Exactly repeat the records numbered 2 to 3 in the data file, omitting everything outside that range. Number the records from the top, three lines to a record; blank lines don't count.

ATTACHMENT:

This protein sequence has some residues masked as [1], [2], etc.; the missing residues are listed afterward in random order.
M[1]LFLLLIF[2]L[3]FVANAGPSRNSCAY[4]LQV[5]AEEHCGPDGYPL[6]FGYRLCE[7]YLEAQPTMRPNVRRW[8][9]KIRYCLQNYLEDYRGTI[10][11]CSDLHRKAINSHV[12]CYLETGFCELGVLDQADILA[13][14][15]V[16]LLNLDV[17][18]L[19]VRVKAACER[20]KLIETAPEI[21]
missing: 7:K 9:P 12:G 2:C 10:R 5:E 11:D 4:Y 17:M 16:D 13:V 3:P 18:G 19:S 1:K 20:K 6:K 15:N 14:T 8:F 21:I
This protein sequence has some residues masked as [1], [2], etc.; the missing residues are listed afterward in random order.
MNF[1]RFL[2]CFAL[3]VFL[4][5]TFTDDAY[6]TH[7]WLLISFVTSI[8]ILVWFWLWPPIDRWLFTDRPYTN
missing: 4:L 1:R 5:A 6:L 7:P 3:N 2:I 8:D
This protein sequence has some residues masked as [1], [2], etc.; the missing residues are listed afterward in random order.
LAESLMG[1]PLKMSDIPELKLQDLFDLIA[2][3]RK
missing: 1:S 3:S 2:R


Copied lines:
This protein sequence has some residues masked as [1], [2], etc.; the missing residues are listed afterward in random order.
MNF[1]RFL[2]CFAL[3]VFL[4][5]TFTDDAY[6]TH[7]WLLISFVTSI[8]ILVWFWLWPPIDRWLFTDRPYTN
missing: 4:L 1:R 5:A 6:L 7:P 3:N 2:I 8:D
This protein sequence has some residues masked as [1], [2], etc.; the missing residues are listed afterward in random order.
LAESLMG[1]PLKMSDIPELKLQDLFDLIA[2][3]RK
missing: 1:S 3:S 2:R